Likewise, Columbo understood how to recognize and deal with the end game

After the office closed that evening, Lieutenant Columbo returned and searched the trash dumpster behind the building. He found a number of discarded documents including rough draft copies of client investment statements and other incriminating material. A few envelopes recovered were from an offshore location. Columbo researched the venue and determined that the U.S. did not have an extradition treaty with that territory. He theorized this jurisdiction could be part of his subjects' exit strategy.

Subsequently, Lieutenant Columbo scheduled separate meetings with Stud and Con to interview them and review bank statements. They both considered Columbo to be incompetent. As with many fraudsters, their egos had to subtly let the Lieutenant know how superior they were to him. Columbo allowed the fraudsters to think they had the upper hand, all the time knowing, he was actually in control.

Stud and Con did not view Columbo as a threat. They considered him an annoyance. As the contacts continue, our bad guys made a series of culpable statements to the Lieutenant allowing him to build a stronger case against them. Even though they did not consider Lieutenant Columbo to be a threat, Stud and Con realized their fraud had unraveled. As with many fraudsters, they had an exit strategy. The fraudsters believed the time had come to put that exit strategy in motion.

Meanwhile, having developed evidence through financial analysis, interview, documentary review and other methodic investigative steps, Lieutenant Columbo obtained arrest and search warrants. He also knew that the asset forfeiture investigation was progressing. Anticipating that an exit was imminent, Columbo called the fraudsters and requested a meeting at their office the next day. He told them he would have to review their client records. Con advised that the next day was Saturday, and asked if they could meet on Monday instead? Lieutenant Columbo seemed to naively agree. Con chuckled to Stud as he hung up the phone with the perceived inept Lieutenant.

That evening, Columbo stunned our bad guys by showing up at their office with two teams of uniformed police officers. One team was to arrest Stud and Con while the other executed a search warrant. When the investigators entered the office, Stud and Con were in the process of shredding client records. They were immediately arrested and taken to jail. On Con's desk were two sets of airline tickets for the next morning. The destination was the bad guy friendly offshore venue displayed on the envelope Lieutenant Columbo previously found in the trash. The tickets were in fictitious names. They were found along with false identifications for Stud and Con matching the tickets.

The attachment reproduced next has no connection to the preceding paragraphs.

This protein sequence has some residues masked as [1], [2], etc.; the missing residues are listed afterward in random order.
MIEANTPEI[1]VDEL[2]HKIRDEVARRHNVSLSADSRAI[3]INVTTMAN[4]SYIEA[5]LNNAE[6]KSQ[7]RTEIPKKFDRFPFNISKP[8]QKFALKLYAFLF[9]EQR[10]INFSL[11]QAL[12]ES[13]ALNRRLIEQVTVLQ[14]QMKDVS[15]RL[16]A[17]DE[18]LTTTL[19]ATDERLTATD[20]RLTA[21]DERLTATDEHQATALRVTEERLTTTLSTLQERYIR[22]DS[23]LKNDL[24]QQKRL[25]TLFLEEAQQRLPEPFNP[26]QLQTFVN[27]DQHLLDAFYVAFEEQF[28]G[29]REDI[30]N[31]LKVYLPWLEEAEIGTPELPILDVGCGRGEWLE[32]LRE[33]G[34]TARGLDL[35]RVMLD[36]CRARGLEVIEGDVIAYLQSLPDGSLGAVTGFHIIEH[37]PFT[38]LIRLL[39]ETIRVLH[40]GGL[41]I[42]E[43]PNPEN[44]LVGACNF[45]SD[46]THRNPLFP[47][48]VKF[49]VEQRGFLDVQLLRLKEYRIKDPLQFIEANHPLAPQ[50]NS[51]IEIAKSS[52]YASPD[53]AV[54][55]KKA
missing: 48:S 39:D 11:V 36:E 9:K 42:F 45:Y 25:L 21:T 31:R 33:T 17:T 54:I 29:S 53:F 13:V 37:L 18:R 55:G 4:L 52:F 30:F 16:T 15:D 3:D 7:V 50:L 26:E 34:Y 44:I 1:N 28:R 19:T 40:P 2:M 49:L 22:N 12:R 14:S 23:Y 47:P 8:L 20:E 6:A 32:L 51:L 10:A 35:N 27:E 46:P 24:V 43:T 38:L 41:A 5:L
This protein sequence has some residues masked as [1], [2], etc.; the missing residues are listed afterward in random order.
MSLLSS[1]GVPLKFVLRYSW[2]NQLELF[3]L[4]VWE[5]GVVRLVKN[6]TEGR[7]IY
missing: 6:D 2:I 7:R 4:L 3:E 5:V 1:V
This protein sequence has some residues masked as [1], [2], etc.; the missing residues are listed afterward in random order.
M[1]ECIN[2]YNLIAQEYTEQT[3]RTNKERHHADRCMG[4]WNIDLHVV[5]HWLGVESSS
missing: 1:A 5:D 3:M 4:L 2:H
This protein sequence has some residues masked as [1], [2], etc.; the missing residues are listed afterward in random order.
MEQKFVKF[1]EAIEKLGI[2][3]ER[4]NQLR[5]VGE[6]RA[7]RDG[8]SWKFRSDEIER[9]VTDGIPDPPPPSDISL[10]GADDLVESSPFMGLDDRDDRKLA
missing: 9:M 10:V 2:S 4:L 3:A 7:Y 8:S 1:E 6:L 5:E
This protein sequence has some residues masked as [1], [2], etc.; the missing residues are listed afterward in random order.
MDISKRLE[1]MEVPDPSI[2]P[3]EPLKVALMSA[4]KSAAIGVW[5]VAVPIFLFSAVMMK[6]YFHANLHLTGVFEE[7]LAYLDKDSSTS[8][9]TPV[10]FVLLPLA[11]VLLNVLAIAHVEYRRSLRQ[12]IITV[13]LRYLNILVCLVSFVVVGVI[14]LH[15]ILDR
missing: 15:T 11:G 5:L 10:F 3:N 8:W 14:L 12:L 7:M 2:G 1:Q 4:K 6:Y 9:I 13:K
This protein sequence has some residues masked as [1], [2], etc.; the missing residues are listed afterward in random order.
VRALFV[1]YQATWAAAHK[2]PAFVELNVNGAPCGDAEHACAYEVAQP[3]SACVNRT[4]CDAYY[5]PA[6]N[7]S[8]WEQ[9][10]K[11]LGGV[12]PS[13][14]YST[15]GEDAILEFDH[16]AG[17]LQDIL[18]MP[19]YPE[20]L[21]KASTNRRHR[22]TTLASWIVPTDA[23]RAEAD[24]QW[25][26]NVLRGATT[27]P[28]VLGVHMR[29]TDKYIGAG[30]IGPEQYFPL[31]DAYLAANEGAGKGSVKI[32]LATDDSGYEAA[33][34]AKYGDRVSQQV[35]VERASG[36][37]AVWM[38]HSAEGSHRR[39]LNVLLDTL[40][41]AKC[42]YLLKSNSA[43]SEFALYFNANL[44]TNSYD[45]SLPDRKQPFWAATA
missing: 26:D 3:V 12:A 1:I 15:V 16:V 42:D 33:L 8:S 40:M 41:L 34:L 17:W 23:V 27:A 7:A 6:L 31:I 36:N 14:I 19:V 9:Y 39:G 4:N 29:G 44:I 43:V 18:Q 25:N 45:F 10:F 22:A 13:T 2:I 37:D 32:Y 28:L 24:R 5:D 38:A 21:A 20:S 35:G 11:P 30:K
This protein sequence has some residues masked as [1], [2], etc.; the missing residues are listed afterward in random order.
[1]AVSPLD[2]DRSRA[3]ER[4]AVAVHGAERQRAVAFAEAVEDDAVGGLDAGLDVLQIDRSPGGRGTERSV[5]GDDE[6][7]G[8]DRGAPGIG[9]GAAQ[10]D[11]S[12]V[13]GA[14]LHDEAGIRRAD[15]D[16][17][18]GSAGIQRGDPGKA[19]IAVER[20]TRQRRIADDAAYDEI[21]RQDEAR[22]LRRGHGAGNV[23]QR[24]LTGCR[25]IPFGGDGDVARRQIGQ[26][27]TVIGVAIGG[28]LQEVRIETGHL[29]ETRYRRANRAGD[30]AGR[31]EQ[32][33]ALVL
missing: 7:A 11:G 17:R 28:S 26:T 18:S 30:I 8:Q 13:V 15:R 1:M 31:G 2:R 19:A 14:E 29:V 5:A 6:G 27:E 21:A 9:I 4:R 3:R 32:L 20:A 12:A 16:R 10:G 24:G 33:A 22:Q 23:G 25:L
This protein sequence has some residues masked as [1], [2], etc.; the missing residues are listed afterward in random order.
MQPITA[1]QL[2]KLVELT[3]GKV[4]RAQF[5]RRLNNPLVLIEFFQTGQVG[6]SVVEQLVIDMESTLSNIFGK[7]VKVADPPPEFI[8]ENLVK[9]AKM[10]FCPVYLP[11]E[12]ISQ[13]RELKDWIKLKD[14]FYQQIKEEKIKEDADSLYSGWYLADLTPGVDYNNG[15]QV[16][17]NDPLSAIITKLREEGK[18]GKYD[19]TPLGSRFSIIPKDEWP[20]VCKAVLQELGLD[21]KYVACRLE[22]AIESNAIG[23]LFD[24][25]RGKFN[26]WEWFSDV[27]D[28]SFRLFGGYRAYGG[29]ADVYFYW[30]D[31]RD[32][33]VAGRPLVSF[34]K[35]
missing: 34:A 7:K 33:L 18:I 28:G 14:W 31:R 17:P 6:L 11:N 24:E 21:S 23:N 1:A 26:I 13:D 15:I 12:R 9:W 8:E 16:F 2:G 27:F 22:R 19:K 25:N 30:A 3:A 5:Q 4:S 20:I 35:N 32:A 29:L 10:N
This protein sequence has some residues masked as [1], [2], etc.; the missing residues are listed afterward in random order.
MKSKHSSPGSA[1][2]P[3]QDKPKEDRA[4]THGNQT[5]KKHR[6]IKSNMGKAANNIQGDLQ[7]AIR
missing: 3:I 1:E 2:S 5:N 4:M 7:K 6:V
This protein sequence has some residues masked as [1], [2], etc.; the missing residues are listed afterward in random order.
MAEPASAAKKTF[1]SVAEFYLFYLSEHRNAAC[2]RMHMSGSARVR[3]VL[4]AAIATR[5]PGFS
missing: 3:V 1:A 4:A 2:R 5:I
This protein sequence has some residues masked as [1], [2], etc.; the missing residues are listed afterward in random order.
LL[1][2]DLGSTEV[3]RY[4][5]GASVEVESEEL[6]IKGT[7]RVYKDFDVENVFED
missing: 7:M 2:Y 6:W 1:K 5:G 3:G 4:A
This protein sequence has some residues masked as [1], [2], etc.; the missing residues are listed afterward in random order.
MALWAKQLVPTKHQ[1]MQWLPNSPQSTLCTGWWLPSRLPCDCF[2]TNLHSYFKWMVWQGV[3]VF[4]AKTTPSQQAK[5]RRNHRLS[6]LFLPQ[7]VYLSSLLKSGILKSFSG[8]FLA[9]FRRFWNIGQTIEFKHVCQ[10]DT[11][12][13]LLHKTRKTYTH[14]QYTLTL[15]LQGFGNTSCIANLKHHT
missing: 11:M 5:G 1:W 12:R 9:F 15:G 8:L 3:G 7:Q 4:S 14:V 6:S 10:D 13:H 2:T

Score another victory for Lieutenant Columbo. Once again, his meticulous attention to detail, coupled with a persistent investigative style were too much for the bad guys to outwit. Unfortunately, much of the money taken in by the fraudsters was spent for their personal use. This represented a hollow victory for many of the victims. Even though Lieutenant Columbo identified assets for forfeiture, it did not come close to covering the totality of losses suffered by investors.

Lieutenant Columbo overcame a number of investigative challenges because he understood the crime problem he was investigating. He understood how to investigate good fraudsters. Likewise, Columbo understood how to recognize and deal with the end game.

In real life, we are fortunate to have an army of Lieutenant Columbos working in law enforcement. These criminal investigators work tirelessly and frequently achieve Columbo-like success with their investigations. More often than not, they do not receive the recognition deserved for the outstanding work they perform. To all of you Lieutenant Columbos, thanks for perpetuating the legacy of this great, albeit fictional, detective.

Dennis M. Lormel, president, DML Associates, LLC, Lansdowne, Virginia, USA. dlormel@dmlassociatesllc.com